25% of Dubliners Have More than Two Legs!

The Sunday Independent this past week published an article whose headline claimed:

 25% of university academics earn more than €100,000

This is what we in the academic business refer to as a lie. Not just a misuse of statistics, but a misuse so egregious that it had to have been deliberate. Allow me to explain.

The numerator of 1,093 “academics” making over €100,000 is apparently taken from the entire third-level sector (universities, institutes of technology, teaching colleges, etc.) and includes all staff (including a lot of senior administrators) and not just academics.

The denominator of 4,327 is made up of academic staff (not other staff) at universities only. Notice the difference between the cohort making up the numerator and that making up the denominator: one is made up of all staff at all institutions and the other is made up of a certain category of staff at certain institutions.

Here’s an analogous kind of study one might conduct. Imagine that our intrepid Independent reporters have decided to find out what percentage of people in Dublin have more than two legs. In order to determine this they count the legs on all the people and also dogs in IRELAND. They then record the number who have more than two legs. Then, they divide that number by the number of people in DUBLIN in order to trumpet, in a headline, that

25% of all Dubliners Have More Than Two Legs!

One thing we could be sure of is that vast swathes of the Irish public would not only believe the claim, they’d repeat it to anyone who’d listen, since it was in the Sindo. Similarly, judging from the comments on the actual Sindo story, many were nearly giddy in their outrage at the thought of all those pampered lecturers.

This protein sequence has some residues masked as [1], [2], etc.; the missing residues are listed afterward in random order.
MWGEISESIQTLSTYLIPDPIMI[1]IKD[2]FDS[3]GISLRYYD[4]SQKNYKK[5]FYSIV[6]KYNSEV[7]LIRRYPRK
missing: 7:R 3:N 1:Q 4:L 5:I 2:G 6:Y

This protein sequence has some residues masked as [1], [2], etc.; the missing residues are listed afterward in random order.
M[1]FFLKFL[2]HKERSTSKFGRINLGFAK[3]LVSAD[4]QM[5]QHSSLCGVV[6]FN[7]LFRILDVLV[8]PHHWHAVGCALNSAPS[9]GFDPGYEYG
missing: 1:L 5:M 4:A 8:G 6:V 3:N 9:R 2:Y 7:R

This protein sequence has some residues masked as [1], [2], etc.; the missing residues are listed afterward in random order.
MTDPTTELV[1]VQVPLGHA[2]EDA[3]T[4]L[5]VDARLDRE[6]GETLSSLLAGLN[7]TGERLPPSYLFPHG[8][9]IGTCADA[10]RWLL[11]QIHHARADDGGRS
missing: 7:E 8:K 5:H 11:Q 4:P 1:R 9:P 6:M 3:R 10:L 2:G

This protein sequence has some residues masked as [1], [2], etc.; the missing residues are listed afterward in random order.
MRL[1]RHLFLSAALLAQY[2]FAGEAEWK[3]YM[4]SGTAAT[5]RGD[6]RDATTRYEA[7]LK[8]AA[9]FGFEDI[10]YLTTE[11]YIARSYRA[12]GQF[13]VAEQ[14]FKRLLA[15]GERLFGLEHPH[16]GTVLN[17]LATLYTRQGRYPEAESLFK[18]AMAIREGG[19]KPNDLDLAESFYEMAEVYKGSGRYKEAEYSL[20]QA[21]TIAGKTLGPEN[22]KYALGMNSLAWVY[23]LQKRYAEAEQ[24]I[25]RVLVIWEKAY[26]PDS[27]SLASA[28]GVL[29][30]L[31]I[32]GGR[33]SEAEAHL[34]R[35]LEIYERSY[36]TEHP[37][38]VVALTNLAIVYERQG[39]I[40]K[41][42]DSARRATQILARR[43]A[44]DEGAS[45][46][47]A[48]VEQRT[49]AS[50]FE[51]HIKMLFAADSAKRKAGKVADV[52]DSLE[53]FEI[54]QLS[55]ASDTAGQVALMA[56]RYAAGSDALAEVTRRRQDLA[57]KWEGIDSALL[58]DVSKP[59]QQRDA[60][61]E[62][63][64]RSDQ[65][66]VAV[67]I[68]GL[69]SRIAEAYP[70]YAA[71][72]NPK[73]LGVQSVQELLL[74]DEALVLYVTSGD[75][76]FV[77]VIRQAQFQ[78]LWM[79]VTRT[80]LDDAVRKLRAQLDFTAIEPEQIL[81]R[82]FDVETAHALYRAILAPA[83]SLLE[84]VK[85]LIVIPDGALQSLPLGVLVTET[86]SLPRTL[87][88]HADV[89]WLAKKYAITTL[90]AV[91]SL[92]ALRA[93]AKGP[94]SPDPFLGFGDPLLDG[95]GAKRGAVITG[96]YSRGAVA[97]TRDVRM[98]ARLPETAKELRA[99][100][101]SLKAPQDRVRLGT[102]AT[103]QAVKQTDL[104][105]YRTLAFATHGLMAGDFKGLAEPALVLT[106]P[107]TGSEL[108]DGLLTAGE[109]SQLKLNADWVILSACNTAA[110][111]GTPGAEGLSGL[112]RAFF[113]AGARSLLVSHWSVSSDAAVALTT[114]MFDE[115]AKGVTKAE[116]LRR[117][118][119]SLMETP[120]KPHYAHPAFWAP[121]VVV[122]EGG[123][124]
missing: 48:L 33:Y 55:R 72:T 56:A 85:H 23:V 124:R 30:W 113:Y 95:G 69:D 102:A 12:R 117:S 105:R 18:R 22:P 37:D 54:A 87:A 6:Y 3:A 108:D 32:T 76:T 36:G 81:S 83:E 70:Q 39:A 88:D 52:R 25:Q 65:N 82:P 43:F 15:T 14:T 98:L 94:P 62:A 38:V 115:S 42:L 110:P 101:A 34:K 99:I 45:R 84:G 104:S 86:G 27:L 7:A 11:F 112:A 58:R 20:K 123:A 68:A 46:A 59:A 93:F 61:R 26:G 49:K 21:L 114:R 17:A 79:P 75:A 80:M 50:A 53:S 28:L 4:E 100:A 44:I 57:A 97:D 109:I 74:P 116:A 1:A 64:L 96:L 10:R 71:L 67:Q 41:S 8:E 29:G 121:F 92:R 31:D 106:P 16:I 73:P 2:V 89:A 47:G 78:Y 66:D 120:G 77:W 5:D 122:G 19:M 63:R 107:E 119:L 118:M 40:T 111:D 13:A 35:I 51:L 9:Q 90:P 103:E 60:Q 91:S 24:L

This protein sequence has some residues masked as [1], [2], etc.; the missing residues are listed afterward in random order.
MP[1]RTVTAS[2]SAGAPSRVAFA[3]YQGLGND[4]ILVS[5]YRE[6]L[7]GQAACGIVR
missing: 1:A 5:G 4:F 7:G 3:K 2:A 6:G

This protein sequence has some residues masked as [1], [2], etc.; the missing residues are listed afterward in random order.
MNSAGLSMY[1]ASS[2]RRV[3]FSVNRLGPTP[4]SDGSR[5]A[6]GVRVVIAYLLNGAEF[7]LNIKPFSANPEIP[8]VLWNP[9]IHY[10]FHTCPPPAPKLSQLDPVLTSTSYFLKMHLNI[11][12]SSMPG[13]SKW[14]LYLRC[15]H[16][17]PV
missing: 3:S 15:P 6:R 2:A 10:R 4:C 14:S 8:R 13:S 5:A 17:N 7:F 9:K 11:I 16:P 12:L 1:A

Loath as I am to intrude into the midst of such joyful righteous indignation, I must nevertheless point out that, if you want to compare like with like and thereby come up with a meaningful rather than a meaningless statistic, then the 1,093 in all of third level (all categories of staff combined) who make more than €100,000 per annum should have as their denominator the 22,638 staff (all categories) working in third level. If we do the maths that way, we come up with 4.8% of all staff making more than €100,000 per annum. Not 25%. Which really does spoil the outrage party, now, doesn’t it?

Of course, anyone who thought about it for the few seconds they allow themselves between checks of their Facebook page would realise that the 25% figure was absolutely absurd.

The questions then are:

1) Why would the Independent publish such obviously absurd statistics? I did attempt more than once to point out the highly misleading nature of the statistics in the comments to the article in question but was met with the journalistic equivalent of “LA LA LA I CAN’T HEAR YOU” (i.e., they censored the post, repeatedly). One wonders what they are afraid of. Except one doesn’t have to wonder; I’ll tell you. They and, in particular, their boss, are afraid that the Irish people might get the impression that the public sector have suffered enough. In particular, the Irish people might come to realise that the public sector has been utterly hammered with the result that their younger children are now being taught 33+ to a classroom and their university-age children are being taught in large measure by adjuncts at 24 to a classroom, etc. etc. And if the people came to realise that sort of thing, they might start wondering about things like whether the corporate tax rate was adequate or who really bankrupted the country or how it is that (to take an individual at random) Denis O’Brien can control almost the entirety of the media here yet be non-resident for tax purposes. Indeed, they might start wondering why it is that the wealthy and the corporations have gotten off almost entirely scot-free during this crisis and not been asked to sacrifice much of anything. And WE CANNOT HAVE THAT.

2) Why are so many ready to believe such arrant nonsense? Is it because it confirms a set of prejudices that they very much want to believe despite having no evidence for them? I’m afraid I have no answer to this one. But I’m sure this guy does:

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